Get RecipeBorsch, All Spiced Up
It's a quirk of edible herbs that they often taste little like their seeds. Dill is one of these, and one of the most recognizable herbs to boot. My inner Slav loves all things dill, which is why I was surprised to realize I haven't had much experience with dill seeds. Looking around, it seemed I wasn't alone in my neglect. But while it lacks the bright, lemony shot of heaven that is dill weed, it's a surprisingly versatile background player in recipes spanning cultures and diets.
Dill seeds are easily recognized by their wide, flat, tear-shaped pods with light brown borders and dark, oak-like centers. Sampled fresh, they taste an awful lot like caraway, but with a lighter flavor faintly reminiscent of dill weed. They've got a camphorous side to them, conjuring visions of musty Russian caravans with hot, earthy food on the fire and something decidedly Old Country in the air. Spices are the easiest form of travel, and the old-fashioned dill seed evokes a time and place well worth visiting, especially from a culinary standpoint.
Dill is a member of the apiaceae family, related to the likes of caraway, anise, chervil, coriander, parsley, and carrots. That's why parsley, carrot, and dill stems all taste similar—they carry similar aromatic compounds. This botanical family tree points the way to a number of flavor pairings and uses. Dill seed completes the flavor of these other plants: what grows together goes together.
How to Use Dill Seed
The varied cuisines of Eastern Europe just beg for dill seeds, which is where they originated before spreading to the Mediterranean and Asia. I love them with hearty root vegetables, both raw and cooked. The old standby of shredded carrots with coriander and lemon receives a welcome earthy kick from dill seed, which compliments the carrots' earthy sweetness. Dill seed performs equally well in soups and braised dishes, especially with meaty eggplant or cruciferous vegetables like cabbage. Its camphorous properties have made it a folk remedy to improve digestion. As the line between food and medicine is often blurred, dill seeds have been used with fatty roast meats to ease the stomach.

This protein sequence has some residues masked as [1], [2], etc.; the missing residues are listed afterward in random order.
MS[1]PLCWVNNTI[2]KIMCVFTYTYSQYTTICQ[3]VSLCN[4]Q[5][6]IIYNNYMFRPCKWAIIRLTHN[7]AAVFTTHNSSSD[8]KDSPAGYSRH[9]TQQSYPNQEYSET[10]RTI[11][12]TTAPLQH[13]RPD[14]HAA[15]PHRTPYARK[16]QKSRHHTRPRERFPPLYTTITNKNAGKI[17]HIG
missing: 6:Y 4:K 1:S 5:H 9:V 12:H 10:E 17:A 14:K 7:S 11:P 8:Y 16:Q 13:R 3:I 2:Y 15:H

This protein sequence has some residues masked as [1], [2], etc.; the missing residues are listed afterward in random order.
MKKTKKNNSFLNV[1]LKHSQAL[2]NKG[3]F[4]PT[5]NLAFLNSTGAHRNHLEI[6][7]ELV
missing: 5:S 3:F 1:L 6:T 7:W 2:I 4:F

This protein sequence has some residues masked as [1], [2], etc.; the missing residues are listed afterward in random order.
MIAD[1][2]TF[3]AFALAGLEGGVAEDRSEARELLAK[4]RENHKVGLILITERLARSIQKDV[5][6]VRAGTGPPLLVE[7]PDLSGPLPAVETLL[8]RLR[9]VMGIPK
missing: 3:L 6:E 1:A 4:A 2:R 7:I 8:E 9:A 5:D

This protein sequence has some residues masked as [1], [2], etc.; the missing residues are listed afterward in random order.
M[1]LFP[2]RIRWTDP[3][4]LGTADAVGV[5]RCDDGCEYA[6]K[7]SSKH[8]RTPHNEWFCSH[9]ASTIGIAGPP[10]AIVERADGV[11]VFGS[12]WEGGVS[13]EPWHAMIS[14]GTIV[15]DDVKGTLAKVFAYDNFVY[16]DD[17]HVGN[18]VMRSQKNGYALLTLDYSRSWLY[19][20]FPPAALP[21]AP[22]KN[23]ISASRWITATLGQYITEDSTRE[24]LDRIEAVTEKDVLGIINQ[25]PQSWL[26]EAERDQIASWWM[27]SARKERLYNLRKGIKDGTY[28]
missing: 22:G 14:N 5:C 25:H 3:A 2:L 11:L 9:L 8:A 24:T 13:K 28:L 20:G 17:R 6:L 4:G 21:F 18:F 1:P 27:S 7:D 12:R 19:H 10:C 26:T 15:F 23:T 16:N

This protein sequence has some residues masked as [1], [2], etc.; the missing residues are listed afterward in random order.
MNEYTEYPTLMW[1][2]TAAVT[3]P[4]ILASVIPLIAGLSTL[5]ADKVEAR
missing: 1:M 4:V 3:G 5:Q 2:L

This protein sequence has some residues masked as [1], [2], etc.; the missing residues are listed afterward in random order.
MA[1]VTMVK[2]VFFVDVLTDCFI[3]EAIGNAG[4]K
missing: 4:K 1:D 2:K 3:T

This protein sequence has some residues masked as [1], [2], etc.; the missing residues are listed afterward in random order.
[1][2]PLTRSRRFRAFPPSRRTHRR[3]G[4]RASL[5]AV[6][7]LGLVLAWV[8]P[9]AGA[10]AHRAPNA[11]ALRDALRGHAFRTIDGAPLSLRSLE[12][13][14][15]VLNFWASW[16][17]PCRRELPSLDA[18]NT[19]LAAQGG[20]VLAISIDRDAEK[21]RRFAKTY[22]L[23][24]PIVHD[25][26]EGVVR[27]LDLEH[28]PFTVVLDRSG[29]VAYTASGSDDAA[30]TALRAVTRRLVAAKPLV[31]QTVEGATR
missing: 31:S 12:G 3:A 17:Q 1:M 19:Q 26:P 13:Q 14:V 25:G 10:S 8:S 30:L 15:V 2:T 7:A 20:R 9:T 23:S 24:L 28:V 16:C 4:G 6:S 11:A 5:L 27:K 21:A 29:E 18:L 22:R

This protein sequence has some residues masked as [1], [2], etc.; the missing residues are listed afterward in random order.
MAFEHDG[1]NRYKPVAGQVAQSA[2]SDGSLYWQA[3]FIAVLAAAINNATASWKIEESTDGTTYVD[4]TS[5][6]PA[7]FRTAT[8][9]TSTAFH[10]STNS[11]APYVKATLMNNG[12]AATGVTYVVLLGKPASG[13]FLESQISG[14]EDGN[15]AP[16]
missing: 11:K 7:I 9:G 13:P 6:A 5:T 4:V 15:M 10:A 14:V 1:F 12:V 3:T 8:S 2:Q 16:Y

Like most hearty foods, dill seeds scream for some acidity. While the slightly sour dill weed is especially nice, lemon or vinegar work beautifully. Try dill seeds in pickle brines for cucumbers, beets, and carrots. Or try it with pickled fish: Along with vinegar, it helps to cut any unwelcome fishy funkiness.
But dill seeds aren't restricted to Eastern European food. Following well-worn Eurasian trade routes, they made their way into Indian cuisine, where they're cooked in dal with lentils or fried with other spices as a tadka, a last minute topping before service. In another case of folk medicine, the seeds are used to make legumes easier to digest.
Dill seeds can be toasted, fried, or cooked in broths. You don't have to grind them—their high surface area allows them to plump up and become toothsome. When you add them depends on how much flavor you want them to impart. Add them at the start for a fuller, mellower flavor, or shortly before serving to retain the seeds' pungency. I tend to use them at the beginning of a recipe and then add fresh dill weed before serving to refresh its flavor. My favorite application for them is a classic borsch (no t please; there's none in the Cyrillic spelling), a recipe not in the slightest diminished by its age, and an excuse to eat unforgivable amounts of sour cream.
As a general guide, when I want to cut something that may otherwise be overly rich, like a cream-based puréed soup, I reach for pungent dill seeds. On the flipside, they're perfect for covering up funky, undesirably flavors in gamey meats or sulfurous cabbages. This is an Old World spice just waiting for some New World applications.
Where to Find Dill Seeds
Dill seeds are increasingly easy to find—McCormick carries them in supermarkets. But for fresher seeds, check a well-stocked Eastern European market. Indian groceries, which devote more shelf space to spices, are also a good bet. You can also buy them online at The Spice House for about $1 an ounce.
About the author: Max Falkowitz is a proud native of Queens, New York. He'll do just about anything for a good cup of tea and enjoys long walks down the aisles of Chinese groceries.